Andasibe is a fantastic place to experience Madagascar’s lush endemic rainforest. The highlights are two protected areas, the Perinet Special Reserve and Mantadia National Park. The journey to Andasibe offers first time visitors to Madagascar an introduction to rural life with rice fields, redbrick houses and roadside stalls selling seasonal fruits and vegetables lining the route.
Perinet reserve is one of the best places to see Madagascar’s largest lemur: the Indri. The Indri is one of the few animals in the world that cannot survive in captivity, and its haunting call can be heard for up to 2 miles. There are another 11 species of lemur to spot as you walk through the rainforest, as well as a multitude of unique birds, and many more endemic species.
Mantadia National park comprises virtually untouched primary rainforest and is home to different species than those seen in Perinet. This is a naturalist’s goldmine with many seldom seen species of mammals, reptiles and birds.
The densely forested Masoala Peninsula contains the largest remaining block of protected rainforest in Madagascar and harbors a wealth of rare and unique species including the Red-Ruffed Lemur. This is the wettest place in Madagascar with an annual rainfall exceeding 200 inches annually. The trails can be quite steep and muddy so it is best to visit this area if you are physically fit. The peninsula can only be conveniently accessed by charter. This is a wonderful destination for photographers, with golden sandy beaches and lush rainforests. Combine day and night walks through the primary forest and trips up the river in traditional pirogues with beach activities such as snorkeling and guided sea kayaking for a chance to spot Bottlenose Dolphins and Green Turtles. Birdwatchers will relish the opportunity to see the Helmet and Bernier’s Vangas, Scaly Ground-Roller and other rare endemic birds.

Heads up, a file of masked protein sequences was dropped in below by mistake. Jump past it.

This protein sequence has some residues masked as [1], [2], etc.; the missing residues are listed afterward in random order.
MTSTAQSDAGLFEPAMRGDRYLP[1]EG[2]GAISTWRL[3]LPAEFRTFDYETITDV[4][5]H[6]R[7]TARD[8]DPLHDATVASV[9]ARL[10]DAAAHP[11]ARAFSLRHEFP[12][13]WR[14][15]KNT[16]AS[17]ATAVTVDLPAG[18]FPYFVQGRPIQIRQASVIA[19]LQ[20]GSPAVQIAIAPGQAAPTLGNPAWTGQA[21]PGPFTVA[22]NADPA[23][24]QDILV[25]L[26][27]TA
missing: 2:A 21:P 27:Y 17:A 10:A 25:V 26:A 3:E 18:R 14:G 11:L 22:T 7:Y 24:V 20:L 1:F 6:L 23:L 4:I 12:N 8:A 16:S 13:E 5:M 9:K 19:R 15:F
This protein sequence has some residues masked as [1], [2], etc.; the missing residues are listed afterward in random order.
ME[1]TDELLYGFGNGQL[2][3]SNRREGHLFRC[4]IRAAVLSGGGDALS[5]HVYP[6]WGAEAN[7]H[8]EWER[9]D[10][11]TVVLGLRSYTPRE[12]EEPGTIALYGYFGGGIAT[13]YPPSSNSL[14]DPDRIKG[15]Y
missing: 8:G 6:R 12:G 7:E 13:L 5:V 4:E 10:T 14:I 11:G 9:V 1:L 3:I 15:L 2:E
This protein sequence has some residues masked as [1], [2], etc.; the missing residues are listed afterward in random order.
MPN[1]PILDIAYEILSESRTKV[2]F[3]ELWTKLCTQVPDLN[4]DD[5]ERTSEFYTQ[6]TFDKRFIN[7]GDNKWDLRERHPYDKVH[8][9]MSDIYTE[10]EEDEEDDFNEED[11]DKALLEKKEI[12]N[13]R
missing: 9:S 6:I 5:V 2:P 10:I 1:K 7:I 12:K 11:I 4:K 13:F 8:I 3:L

Ile Sainte Marie
Ile Sainte Marie (Nosy Boraha), is a luxuriant island off the eastern coast of Madagascar. The best times to visit are June and mid-August through December. It is an excellent spot for whale watching from July through October. Humpback whales visit the island’s shores yearly to have their young. This is a real tropical island experience with endless deserted beaches overhung by coconut palms, bays protected by vibrant coral reefs and lush vegetation. The island was a major pirate hideout in the 18th century and was the first part of Madagascar to fall under French rule in 1750. There is even a pirate cemetery with gravestones dating back to the 1830’s.